Boston Globe, May 27
Wells library reopens one year after fire
The Athens County Public Library’s Wells branch in Albany, Ohio, held a grand reopening May 9 in its remodeled building nearly one year after it was badly damaged in a fire set by vandals. It now has a new, more inviting interior—though its collection of books, magazines, and visual media remains a little sparse compared to pre-fire days. The library interior was damaged to the tune of more than $700,000 on June 14, 2008, when four Albany boys threw a firecracker into the book drop, which started a fire inside the building....
Athens (Ohio) News, June 1
Iowa court approves verdict in Des Moines library abduction
A divided Iowa Supreme Court on May 29 upheld the conviction of a man who in 2005 kidnapped and sexually abused a 2-year-old girl at the old central library in downtown Des Moines. James Effler Jr. will continue serving a life sentence at the state penitentiary. But the court’s decision raised questions about how police handled the case....
Des Moines (Iowa) Register, May 30
Go back to the Top
Motion-sensitive gaming controllers
Forget the console wars. We’re in the motion-sensitive controller wars. That much became clear June 2 when, following an earlier announcement by Microsoft that it was working on Project Natal (right)—an impressive and complex full-body, hands-free motion-sensitive control system—both Nintendo and Sony revealed plans for new, advanced systems of their own. It’s abundantly clear that what’s really going on here is an aggressive play by each of the three companies to make their offerings more palatable to mainstream audiences....
Gaming and Culture, June 2–3
How to buy a cell phone
Sascha Segan writes: “These days, smartphones get all the buzz, but the vast majority of handsets sold in the United States are actually feature phones: camera phones, music phones, rugged phones, messaging phones, or just plain voice phones. Unlike smartphones, feature phones are a matter of ‘what you see is what you get.’ They are typically less expensive than smartphones, are available in a much wider range of shapes and sizes, and work on a broader range of plans, including prepaid options. Ready to find your phone? Here’s what you should consider before you start shopping.”...
PC Magazine, May 29
Facebook Groups and Pages
Howard Greenstein writes: “Should I create a Group or launch a Page? It’s the eternal question that gets asked as often as ‘What is Twitter?’ at introductory social media training classes. Ever since Facebook launched its Pages product as part of a larger advertising strategy (along with the ill-fated Beacon) in November 2007, there has been confusion over which to use. Because Groups and Pages have an overlapping feature set, even senior social media marketing consultants are sometimes stumped as to what to tell their clients.”...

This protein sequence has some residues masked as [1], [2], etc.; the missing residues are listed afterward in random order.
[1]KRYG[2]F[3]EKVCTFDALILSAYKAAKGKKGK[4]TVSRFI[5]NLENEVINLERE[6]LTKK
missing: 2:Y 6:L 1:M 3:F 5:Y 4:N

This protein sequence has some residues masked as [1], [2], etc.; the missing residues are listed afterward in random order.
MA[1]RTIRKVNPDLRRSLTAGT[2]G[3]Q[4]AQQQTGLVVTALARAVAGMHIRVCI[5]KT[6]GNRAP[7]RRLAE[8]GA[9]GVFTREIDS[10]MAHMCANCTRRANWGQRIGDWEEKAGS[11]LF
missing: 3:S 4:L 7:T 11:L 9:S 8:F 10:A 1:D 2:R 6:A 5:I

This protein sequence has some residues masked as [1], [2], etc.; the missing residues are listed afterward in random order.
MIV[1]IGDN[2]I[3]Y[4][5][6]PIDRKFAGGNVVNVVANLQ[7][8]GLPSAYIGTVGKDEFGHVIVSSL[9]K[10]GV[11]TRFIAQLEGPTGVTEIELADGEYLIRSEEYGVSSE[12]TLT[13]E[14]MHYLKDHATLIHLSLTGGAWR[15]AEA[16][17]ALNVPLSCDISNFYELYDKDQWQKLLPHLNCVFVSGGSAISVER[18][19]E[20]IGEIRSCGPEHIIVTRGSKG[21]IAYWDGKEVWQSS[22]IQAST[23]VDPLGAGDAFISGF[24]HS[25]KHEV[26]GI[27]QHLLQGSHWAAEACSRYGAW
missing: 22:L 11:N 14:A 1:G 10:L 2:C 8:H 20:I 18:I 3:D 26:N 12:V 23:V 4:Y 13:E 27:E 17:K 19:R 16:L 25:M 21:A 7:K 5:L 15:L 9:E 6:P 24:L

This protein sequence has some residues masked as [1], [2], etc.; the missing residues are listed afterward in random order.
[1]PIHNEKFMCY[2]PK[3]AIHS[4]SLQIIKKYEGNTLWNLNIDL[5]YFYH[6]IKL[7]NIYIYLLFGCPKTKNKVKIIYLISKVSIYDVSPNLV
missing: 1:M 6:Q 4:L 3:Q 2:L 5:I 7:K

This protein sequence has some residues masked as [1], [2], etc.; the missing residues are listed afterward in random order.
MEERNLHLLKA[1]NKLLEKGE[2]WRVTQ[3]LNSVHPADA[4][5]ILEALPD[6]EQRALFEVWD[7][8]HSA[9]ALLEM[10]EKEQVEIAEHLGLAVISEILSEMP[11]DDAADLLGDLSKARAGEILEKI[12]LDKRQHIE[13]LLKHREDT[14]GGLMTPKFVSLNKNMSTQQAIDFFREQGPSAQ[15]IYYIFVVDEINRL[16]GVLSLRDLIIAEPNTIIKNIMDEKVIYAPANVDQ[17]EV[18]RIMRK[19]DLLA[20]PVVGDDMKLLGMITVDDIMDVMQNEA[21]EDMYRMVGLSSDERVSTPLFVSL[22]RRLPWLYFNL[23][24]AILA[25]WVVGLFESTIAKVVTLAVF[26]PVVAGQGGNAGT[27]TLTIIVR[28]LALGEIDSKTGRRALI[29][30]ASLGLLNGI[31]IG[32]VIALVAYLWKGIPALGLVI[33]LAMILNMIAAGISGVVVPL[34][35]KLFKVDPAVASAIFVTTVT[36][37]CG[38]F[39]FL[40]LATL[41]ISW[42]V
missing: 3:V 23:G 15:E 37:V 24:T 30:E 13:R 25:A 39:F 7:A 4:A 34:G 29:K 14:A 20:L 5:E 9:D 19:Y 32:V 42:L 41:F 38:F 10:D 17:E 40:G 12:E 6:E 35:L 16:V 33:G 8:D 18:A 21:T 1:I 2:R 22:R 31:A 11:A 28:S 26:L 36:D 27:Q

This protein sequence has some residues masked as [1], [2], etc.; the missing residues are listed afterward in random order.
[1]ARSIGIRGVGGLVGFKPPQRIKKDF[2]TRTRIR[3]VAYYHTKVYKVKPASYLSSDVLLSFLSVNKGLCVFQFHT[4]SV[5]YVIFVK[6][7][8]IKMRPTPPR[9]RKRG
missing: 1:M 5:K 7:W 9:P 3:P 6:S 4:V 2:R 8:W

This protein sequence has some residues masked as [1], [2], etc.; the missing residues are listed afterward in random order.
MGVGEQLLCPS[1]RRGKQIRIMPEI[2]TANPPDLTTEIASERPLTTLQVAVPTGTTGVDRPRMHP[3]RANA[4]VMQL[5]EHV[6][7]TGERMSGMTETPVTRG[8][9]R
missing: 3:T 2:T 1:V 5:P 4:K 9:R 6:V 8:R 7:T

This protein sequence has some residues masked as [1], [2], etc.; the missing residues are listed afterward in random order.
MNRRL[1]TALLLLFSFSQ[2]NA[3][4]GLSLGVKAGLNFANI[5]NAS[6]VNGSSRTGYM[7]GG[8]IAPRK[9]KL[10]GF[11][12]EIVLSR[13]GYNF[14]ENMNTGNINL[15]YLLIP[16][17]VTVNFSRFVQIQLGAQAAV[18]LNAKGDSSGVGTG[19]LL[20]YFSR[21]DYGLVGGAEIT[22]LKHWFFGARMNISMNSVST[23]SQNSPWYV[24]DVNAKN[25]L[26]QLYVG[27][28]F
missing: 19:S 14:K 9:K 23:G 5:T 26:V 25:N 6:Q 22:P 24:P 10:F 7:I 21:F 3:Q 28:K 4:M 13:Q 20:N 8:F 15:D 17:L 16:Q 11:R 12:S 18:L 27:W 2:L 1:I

Mashable, May 27
Lifehacker’s essential free Windows downloads
Kevin Purdy writes: “Today we are bundling all the best free downloads for new computer owners, reinstallers, would-be geeks, or anyone who wants to save time installing the best stuff out there. This is our 2009 Lifehacker Pack for Windows computers—a single, handy list that we think improves the lives of Windows users. We’re also providing a utility to download some or all of these applications at once.”...
Lifehacker, June 1
Linux “desktop” version still too geeky?
Matt Asay writes: “Companies like Intel, Canonical, and Novell are desperately trying to make Linux-based PCs easier to use. Unfortunately, as Ubuntu fan Steven Rosenberg points out, there are often far too many decisions a lay user must make to just to get Linux to work. Rosenberg was struggling to play music on his Ubuntu machine, and struggled because of Canonical’s efforts to balance ease of use with free-software purists’ desire to have no proprietary codecs. The result is a mess.”...
The Open Road, May 27; Click, May 26
Preview shortened URLs in Firefox
Tom Merritt writes: “Shortened URLs are often used in email, Twitter, and other places to shorten a long URL into a much more convenient version. But there’s a security risk there: You don’t know where that URL is going. It could be a malicious website that hijacks your computer and installs a Trojan and keylogger, and you never even know. You just think the site’s broken. But with a Firefox plug-in called bit.ly preview, you can see the whole URL eithout having to go there.”...
Cnet TV Blog, May 26
10 best digital resources for 2009
Shonda Brisco writes: “School Library Journal’s second annual ‘best of’ list looks at products reviewed between June 2008 and the present. The past year saw many excellent and innovative projects—and narrowing them down to a top-10 list wasn’t easy. As we prepare for the next school year—or as public libraries develop the budget for a new fiscal year—these are the products for children and teens you should be advocating to add to your digital collection.”...
School Library Journal, June 1
Top 100 picture books poll results
Betsy Bird writes: “And now, in order and with linkety goodness intact, I bring to you the results of the Top 100 Picture Book Poll of 2009. Each link should go to the blog post where it was featured (even if the numbers don’t always perfectly correspond). At the end of the post is the bibliography of sources I used in the course of this poll’s posting.” At the top of the list is Maurice Sendak’s Where the Wild Things Are (1963)....
A Fuse #8 Production, May 16
BEA 2009: A few positive words